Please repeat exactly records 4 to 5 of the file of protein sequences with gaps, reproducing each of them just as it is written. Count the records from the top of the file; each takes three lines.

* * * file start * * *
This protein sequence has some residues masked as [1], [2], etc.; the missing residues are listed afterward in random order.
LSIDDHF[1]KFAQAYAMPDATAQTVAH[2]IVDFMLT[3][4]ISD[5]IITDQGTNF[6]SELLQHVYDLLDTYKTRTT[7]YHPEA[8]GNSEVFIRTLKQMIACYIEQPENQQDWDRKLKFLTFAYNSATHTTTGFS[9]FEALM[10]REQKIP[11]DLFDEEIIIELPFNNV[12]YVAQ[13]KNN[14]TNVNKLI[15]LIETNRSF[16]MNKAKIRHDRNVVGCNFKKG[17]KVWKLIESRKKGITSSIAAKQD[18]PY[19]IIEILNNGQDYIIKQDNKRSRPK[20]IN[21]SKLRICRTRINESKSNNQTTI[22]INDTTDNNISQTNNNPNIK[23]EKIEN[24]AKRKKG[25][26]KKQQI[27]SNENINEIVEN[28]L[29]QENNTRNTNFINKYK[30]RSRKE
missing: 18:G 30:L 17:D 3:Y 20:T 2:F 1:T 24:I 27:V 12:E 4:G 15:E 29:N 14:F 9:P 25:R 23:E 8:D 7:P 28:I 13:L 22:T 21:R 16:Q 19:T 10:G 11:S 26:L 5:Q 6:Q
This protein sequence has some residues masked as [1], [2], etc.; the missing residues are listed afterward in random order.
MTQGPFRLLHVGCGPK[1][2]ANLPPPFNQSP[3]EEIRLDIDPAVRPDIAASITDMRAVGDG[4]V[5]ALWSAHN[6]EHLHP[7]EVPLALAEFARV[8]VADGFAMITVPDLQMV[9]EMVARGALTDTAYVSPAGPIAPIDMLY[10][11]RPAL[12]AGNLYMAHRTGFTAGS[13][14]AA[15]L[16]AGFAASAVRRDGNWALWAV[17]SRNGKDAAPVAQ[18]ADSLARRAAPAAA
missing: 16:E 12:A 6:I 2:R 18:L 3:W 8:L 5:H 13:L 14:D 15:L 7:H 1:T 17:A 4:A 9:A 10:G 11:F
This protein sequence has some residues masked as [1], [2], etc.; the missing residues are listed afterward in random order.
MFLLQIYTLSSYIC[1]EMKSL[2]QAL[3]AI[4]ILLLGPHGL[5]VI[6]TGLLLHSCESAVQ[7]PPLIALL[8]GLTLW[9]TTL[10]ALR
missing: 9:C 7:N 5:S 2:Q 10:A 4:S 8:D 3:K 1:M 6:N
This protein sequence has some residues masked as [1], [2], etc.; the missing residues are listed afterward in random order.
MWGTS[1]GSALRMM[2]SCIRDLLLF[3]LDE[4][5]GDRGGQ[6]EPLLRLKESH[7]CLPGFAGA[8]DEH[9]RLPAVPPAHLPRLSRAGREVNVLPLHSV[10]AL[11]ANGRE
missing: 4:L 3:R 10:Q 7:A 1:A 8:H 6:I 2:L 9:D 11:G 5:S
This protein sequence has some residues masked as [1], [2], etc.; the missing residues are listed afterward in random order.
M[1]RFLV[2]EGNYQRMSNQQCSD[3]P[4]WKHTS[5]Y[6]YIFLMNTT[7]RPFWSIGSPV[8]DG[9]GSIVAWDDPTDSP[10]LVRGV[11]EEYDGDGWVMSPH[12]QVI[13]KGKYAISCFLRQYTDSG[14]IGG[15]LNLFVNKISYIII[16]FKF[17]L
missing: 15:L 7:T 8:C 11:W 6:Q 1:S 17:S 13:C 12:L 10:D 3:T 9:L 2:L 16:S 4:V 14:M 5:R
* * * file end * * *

This protein sequence has some residues masked as [1], [2], etc.; the missing residues are listed afterward in random order.
MWGTS[1]GSALRMM[2]SCIRDLLLF[3]LDE[4][5]GDRGGQ[6]EPLLRLKESH[7]CLPGFAGA[8]DEH[9]RLPAVPPAHLPRLSRAGREVNVLPLHSV[10]AL[11]ANGRE
missing: 4:L 3:R 10:Q 7:A 1:A 8:H 6:I 2:L 9:D 11:G 5:S
This protein sequence has some residues masked as [1], [2], etc.; the missing residues are listed afterward in random order.
M[1]RFLV[2]EGNYQRMSNQQCSD[3]P[4]WKHTS[5]Y[6]YIFLMNTT[7]RPFWSIGSPV[8]DG[9]GSIVAWDDPTDSP[10]LVRGV[11]EEYDGDGWVMSPH[12]QVI[13]KGKYAISCFLRQYTDSG[14]IGG[15]LNLFVNKISYIII[16]FKF[17]L
missing: 15:L 7:T 8:C 11:W 6:Q 1:S 17:S 13:C 12:L 10:D 3:T 9:L 2:L 16:S 4:V 14:M 5:R